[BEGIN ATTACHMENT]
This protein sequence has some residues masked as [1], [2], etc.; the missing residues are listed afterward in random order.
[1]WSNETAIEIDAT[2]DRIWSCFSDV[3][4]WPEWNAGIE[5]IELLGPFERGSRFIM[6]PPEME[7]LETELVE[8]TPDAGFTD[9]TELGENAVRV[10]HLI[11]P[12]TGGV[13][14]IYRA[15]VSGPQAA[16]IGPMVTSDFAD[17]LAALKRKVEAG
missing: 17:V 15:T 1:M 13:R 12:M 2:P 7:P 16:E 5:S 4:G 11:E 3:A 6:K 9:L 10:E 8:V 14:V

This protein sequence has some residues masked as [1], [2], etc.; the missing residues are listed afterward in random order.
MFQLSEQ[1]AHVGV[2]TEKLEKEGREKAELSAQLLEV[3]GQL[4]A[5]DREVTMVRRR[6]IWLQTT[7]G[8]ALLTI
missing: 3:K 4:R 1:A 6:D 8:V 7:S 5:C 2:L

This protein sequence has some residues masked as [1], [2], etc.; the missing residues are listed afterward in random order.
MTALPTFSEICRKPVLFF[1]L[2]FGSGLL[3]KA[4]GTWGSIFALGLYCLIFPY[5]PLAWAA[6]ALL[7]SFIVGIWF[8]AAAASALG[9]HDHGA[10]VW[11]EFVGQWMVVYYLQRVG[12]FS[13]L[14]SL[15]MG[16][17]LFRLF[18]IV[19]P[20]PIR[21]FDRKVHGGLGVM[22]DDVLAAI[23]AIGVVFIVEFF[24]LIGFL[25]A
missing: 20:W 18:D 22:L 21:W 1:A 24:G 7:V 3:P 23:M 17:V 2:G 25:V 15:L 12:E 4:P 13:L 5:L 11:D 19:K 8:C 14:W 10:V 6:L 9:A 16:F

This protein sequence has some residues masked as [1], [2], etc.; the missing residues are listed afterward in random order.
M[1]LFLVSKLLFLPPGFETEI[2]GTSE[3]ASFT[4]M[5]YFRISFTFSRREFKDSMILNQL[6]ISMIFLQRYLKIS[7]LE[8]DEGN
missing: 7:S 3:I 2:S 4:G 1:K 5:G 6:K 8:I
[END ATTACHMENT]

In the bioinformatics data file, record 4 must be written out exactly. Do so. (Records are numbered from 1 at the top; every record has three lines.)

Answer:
This protein sequence has some residues masked as [1], [2], etc.; the missing residues are listed afterward in random order.
M[1]LFLVSKLLFLPPGFETEI[2]GTSE[3]ASFT[4]M[5]YFRISFTFSRREFKDSMILNQL[6]ISMIFLQRYLKIS[7]LE[8]DEGN
missing: 7:S 3:I 2:S 4:G 1:K 5:G 6:K 8:I